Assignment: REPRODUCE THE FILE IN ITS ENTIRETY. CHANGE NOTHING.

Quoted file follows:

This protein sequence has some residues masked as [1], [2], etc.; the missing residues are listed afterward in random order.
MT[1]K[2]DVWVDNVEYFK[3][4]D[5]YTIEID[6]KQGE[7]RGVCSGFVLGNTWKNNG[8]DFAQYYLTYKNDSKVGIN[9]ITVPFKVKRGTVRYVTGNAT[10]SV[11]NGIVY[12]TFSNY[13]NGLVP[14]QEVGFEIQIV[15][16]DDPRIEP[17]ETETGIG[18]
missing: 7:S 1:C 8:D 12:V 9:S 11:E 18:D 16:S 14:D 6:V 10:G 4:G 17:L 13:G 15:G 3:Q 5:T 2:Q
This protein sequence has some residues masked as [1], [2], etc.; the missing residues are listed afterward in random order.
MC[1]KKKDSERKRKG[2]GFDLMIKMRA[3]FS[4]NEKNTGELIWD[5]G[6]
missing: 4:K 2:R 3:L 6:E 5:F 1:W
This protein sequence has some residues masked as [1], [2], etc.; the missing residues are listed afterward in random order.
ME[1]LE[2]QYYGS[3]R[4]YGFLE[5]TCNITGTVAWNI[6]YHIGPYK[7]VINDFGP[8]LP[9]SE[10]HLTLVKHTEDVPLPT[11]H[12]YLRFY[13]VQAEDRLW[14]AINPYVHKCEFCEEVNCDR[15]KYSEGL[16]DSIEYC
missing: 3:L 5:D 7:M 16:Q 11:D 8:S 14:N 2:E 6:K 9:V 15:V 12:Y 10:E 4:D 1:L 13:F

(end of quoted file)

This protein sequence has some residues masked as [1], [2], etc.; the missing residues are listed afterward in random order.
MT[1]K[2]DVWVDNVEYFK[3][4]D[5]YTIEID[6]KQGE[7]RGVCSGFVLGNTWKNNG[8]DFAQYYLTYKNDSKVGIN[9]ITVPFKVKRGTVRYVTGNAT[10]SV[11]NGIVY[12]TFSNY[13]NGLVP[14]QEVGFEIQIV[15][16]DDPRIEP[17]ETETGIG[18]
missing: 7:S 1:C 8:D 12:V 9:S 11:E 18:D 16:S 14:D 6:V 10:G 4:G 17:L 13:G 15:G 3:Q 5:T 2:Q
This protein sequence has some residues masked as [1], [2], etc.; the missing residues are listed afterward in random order.
MC[1]KKKDSERKRKG[2]GFDLMIKMRA[3]FS[4]NEKNTGELIWD[5]G[6]
missing: 4:K 2:R 3:L 6:E 5:F 1:W
This protein sequence has some residues masked as [1], [2], etc.; the missing residues are listed afterward in random order.
ME[1]LE[2]QYYGS[3]R[4]YGFLE[5]TCNITGTVAWNI[6]YHIGPYK[7]VINDFGP[8]LP[9]SE[10]HLTLVKHTEDVPLPT[11]H[12]YLRFY[13]VQAEDRLW[14]AINPYVHKCEFCEEVNCDR[15]KYSEGL[16]DSIEYC
missing: 3:L 5:D 7:M 16:Q 11:D 8:S 14:N 2:E 6:K 9:V 15:V 12:Y 10:E 4:D 1:L 13:F